* 1/2 teaspoon freshly ground black pepper
My Additions:
2 cloves garlic, minced
1-2 teaspoons red pepper flakes
1 teaspoon Italian seasoning
1/2 Marsala wine to deglaze pan after cooking sausage

Bring a large pot of salted water to a boil over high heat. Add the pasta and cook until tender but still firm to the bite, stirring occasionally, about 8 to 10 minutes. Drain pasta reserving 1 cup of the cooking liquid.

In a large, heavy skillet warm the olive oil over medium-high heat. Add the sausage and onions. Using a wooden spoon break up the sausage into bite-sized pieces as it browns.

Continue cooking until the sausage is golden and the onions are tender. (I deglaze the pan with about 1/2 cup Marsala wine and add the garlic at this point.) Add the beans and oregano cook for 2 more minutes. Add the cup of pasta cooking liquid and stir, scrapping up any brown bits from the bottom of the pan. Add the mascarpone cheese and stir until it dissolved into a light sauce. Add the salt, pepper, and hot pasta. Stir until coated and serve.

Notes/Results: This pasta recipe is a winner for me! One of my new favorites to be sure. If you love pasta, beans and cheese as I do then this is your recipe. Also, if you like quick, easy, and economical, then this is the recipe for you. If you like creamy, comforting, satisfying and hearty pasta dishes than this is the recipe for you. If you like to be creative and change up recipes, then this is the recipe for you. Add some greens, spice it up, add more meat....whatever you like. You really can't go wrong!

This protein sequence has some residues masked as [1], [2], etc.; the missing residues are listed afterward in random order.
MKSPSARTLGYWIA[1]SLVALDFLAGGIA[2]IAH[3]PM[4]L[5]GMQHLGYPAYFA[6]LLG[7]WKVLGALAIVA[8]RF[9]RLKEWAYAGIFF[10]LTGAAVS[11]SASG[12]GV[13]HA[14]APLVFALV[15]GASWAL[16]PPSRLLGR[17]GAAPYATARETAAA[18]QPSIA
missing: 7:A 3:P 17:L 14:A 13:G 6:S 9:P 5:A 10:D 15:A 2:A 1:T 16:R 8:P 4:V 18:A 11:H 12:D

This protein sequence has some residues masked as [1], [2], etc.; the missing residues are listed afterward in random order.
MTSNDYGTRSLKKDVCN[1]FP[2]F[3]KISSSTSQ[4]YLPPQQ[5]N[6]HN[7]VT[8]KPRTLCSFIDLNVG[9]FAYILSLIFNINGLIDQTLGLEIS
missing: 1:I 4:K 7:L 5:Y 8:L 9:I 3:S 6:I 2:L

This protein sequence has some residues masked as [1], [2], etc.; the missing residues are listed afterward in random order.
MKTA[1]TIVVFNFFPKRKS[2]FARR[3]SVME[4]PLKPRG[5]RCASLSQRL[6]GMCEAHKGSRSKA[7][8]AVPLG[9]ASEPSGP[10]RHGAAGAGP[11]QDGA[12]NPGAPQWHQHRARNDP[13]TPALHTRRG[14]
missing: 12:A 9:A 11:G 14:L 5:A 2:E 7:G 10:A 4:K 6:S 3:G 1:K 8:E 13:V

Special Note: I think the shape of the orecchiette makes this recipe and have become enamored with the DeCecco brand, but it can sometimes be hard to find. If you can't find orecchiette in your market then shells would be a good back up.

This week at I Heart Cooking Clubs we are cooking up fall favorites. Since I've made this recipe twice and will no doubt be making it again, I think this qualifies as one of my fall favorites!

Slow-Cooker Bacon Jam

Each month, either on the 15th or 16th, my new issue of Martha Stewart's Everyday Food magazine gets delivered to my mailbox. Don't worry, I'm not stalking the mailman. Er....well, maybe I am. He does arrive at my mailbox about 10:15 every morning. Is it bad that I know that?

I cozied up on the couch with my December issue this past Tuesday and quickly noticed this recipe for Slow-Cooker Bacon Jam. I mean....HELLO, Bacon Jam? Where has that been all my life? Then I thought of my friend Beth over at The Seventh Level of Boredom and I knew this recipe would be perfect for her new food adventure, The Bacon Games.

Slow-Cooker Bacon Jam

Adapted from the December 2010 Issue of Everyday Food Magazine
Makes 3 cups
Active Time: 30 minutes
Total Time: 4 HR

1-1/2 pounds sliced bacon, cut crosswise into 1-inch pieces
2 medium yellow onions, diced small
3 garlic cloves, smashed and peeled
1/2 cup cider vinegar
1/2 cup packed dark-brown sugar
1/4 cup pure maple syrup
3/4 cup brewed coffee